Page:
Over the past decades, the Malaysian semiconductor scene has largely been dominated by the labour-intensive Osat businesses, which were established to provide outsourced services such as assembly, packaging and testing, to multinational corporations (MNCs), such as Broadcom, Infineon, Intel, Osram, Advanced Micro Devices (AMD),  Agilent Technologies (formerly Hewlett Packard), Renesas and Robert Bosch.

The Osat companies and these MNCs, in turn, created a need for the second group — the ATE manufacturers, which include ViTrox Corp Bhd, Pentamaster Corp Bhd, Greatech Technology Bhd, Mi Technovation Bhd, Aemulus Holdings Bhd, Elsoft Research Bhd, MMS Ventures Bhd and VisDynamics Holdings Bhd.

To be more precise, Greatech and Pentamaster are factory automation solution specialists whose clients include MNCs from the semiconductor sector.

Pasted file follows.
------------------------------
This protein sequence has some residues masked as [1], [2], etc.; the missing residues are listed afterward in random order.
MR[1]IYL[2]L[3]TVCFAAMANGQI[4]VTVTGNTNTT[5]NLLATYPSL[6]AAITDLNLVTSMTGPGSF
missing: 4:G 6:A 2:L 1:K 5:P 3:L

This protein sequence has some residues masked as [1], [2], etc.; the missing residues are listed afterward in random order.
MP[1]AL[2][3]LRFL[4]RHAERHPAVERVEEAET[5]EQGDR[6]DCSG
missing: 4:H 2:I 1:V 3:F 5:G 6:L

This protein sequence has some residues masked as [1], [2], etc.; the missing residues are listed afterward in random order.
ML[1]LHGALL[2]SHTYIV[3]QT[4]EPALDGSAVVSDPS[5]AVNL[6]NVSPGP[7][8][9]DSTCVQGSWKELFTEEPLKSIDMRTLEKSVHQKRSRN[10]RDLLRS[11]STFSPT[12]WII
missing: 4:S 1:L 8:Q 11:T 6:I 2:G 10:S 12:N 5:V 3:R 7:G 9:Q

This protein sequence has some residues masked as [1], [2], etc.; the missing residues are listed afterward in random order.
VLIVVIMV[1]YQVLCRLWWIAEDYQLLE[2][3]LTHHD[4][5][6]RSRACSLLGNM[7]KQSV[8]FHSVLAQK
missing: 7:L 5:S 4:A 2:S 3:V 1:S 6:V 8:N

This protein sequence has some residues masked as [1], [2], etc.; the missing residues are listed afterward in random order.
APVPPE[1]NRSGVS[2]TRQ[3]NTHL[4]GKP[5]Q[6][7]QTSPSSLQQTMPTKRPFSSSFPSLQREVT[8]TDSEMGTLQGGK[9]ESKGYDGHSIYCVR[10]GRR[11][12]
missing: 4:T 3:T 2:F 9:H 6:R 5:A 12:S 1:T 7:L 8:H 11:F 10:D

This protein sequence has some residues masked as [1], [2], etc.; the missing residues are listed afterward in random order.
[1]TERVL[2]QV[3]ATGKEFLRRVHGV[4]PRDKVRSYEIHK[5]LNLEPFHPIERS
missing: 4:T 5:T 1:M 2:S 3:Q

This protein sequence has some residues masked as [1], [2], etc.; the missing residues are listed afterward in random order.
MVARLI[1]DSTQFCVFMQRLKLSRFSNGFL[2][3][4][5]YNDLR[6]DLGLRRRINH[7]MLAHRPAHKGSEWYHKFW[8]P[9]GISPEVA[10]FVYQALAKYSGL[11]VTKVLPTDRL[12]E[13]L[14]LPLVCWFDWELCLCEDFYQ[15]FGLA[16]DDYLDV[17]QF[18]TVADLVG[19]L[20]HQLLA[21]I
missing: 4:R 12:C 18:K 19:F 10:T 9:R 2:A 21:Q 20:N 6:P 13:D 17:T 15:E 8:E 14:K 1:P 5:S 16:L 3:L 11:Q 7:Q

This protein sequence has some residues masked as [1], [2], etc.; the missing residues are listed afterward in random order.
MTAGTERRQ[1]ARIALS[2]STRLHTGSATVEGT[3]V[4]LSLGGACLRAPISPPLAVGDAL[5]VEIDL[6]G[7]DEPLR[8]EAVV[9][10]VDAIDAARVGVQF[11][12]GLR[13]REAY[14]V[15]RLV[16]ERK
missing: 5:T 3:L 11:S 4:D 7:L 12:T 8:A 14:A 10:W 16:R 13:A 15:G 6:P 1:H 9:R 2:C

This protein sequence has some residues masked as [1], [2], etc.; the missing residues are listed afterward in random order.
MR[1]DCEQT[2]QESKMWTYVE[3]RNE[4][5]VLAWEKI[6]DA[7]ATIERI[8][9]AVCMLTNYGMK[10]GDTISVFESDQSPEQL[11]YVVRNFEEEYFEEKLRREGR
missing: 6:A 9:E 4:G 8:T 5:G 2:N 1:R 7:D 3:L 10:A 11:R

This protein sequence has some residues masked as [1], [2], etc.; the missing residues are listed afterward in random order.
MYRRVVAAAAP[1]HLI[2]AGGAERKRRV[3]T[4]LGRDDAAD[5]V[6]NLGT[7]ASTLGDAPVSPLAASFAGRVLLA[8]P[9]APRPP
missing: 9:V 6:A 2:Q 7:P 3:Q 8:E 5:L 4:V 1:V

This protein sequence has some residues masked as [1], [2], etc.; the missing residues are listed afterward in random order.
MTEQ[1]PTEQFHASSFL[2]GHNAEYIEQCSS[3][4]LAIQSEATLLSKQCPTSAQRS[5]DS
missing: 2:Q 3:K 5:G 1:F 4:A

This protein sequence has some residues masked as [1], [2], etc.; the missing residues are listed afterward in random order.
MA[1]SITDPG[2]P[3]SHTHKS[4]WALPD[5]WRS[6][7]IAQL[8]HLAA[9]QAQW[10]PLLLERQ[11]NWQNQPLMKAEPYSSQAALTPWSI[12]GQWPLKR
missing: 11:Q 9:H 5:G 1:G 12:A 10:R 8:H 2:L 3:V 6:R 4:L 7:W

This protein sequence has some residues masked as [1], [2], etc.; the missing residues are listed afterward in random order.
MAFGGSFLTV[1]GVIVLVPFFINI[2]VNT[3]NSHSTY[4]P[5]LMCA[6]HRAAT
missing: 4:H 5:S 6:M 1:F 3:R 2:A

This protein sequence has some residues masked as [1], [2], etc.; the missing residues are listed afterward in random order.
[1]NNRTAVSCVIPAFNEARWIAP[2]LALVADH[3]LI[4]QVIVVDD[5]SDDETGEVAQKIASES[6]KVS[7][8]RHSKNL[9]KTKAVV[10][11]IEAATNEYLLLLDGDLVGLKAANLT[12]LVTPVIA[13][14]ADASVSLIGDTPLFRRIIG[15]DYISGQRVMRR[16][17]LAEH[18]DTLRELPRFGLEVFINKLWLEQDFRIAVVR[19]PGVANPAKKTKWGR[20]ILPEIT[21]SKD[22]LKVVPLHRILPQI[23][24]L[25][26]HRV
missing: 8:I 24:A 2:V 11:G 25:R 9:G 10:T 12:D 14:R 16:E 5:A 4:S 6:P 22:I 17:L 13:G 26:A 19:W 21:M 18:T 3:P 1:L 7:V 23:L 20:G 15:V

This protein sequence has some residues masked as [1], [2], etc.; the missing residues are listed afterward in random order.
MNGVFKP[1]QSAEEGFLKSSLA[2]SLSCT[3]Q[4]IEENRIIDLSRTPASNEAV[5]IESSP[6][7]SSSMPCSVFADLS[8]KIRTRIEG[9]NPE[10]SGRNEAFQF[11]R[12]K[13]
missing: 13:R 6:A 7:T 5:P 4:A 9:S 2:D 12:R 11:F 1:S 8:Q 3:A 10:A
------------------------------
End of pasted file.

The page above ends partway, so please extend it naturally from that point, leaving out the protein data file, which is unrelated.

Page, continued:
The third group comprises the likes of JF Technology Bhd and FoundPac Group Bhd, which design and manufacture high-performance test sockets as well as other materials such as stiffeners for Osat companies and semiconductor firms.

And then, there are the likes of V.S. Industry Bhd, SKP Resources Bhd, ATA IMS Bhd and K-One Technology Bhd, whose businesses are similar to that of Taiwanese contract manufacturing giant Hon Hai Precision Industry Co Ltd, better known as Foxconn Technology Group. These companies are generally categorised as EMS providers and located lower down the value chain and, hence, not considered semiconductor companies.
Fewer players at the front end

Interestingly, at the front end of the semiconductor manufacturing process, non-listed Oppstar Technology Sdn Bhd is one of the few home-grown semiconductor contract design houses that focus on IC design.

Employing its state-of-the-art process technologies in the dimension of nanometres, Oppstar designs chips that are used in computers, mobile phones, artificial intelligence, the Internet of Things and the automotive industry.